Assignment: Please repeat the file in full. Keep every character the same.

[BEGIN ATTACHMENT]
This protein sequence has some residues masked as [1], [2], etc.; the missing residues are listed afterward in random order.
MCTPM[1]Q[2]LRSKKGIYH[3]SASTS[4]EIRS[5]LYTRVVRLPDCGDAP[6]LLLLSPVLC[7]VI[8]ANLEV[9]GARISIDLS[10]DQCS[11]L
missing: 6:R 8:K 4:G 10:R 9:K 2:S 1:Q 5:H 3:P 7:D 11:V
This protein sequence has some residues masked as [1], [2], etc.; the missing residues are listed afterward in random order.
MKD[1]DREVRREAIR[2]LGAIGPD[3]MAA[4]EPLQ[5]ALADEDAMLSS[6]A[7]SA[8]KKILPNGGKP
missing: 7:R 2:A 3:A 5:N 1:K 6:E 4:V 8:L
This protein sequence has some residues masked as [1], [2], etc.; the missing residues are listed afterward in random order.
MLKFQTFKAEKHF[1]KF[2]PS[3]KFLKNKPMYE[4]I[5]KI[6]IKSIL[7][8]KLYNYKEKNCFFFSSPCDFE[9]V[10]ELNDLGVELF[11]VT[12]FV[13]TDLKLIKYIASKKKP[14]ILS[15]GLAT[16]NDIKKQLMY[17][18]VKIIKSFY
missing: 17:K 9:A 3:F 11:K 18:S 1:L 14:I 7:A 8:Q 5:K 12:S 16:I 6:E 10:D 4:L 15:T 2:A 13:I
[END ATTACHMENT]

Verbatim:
This protein sequence has some residues masked as [1], [2], etc.; the missing residues are listed afterward in random order.
MCTPM[1]Q[2]LRSKKGIYH[3]SASTS[4]EIRS[5]LYTRVVRLPDCGDAP[6]LLLLSPVLC[7]VI[8]ANLEV[9]GARISIDLS[10]DQCS[11]L
missing: 6:R 8:K 4:G 10:R 9:K 2:S 1:Q 5:H 3:P 7:D 11:V
This protein sequence has some residues masked as [1], [2], etc.; the missing residues are listed afterward in random order.
MKD[1]DREVRREAIR[2]LGAIGPD[3]MAA[4]EPLQ[5]ALADEDAMLSS[6]A[7]SA[8]KKILPNGGKP
missing: 7:R 2:A 3:A 5:N 1:K 6:E 4:V 8:L
This protein sequence has some residues masked as [1], [2], etc.; the missing residues are listed afterward in random order.
MLKFQTFKAEKHF[1]KF[2]PS[3]KFLKNKPMYE[4]I[5]KI[6]IKSIL[7][8]KLYNYKEKNCFFFSSPCDFE[9]V[10]ELNDLGVELF[11]VT[12]FV[13]TDLKLIKYIASKKKP[14]ILS[15]GLAT[16]NDIKKQLMY[17][18]VKIIKSFY
missing: 17:K 9:A 3:F 11:K 18:S 1:L 14:I 7:A 8:Q 5:K 12:S 16:I 6:E 10:D 4:L 15:T 2:A 13:I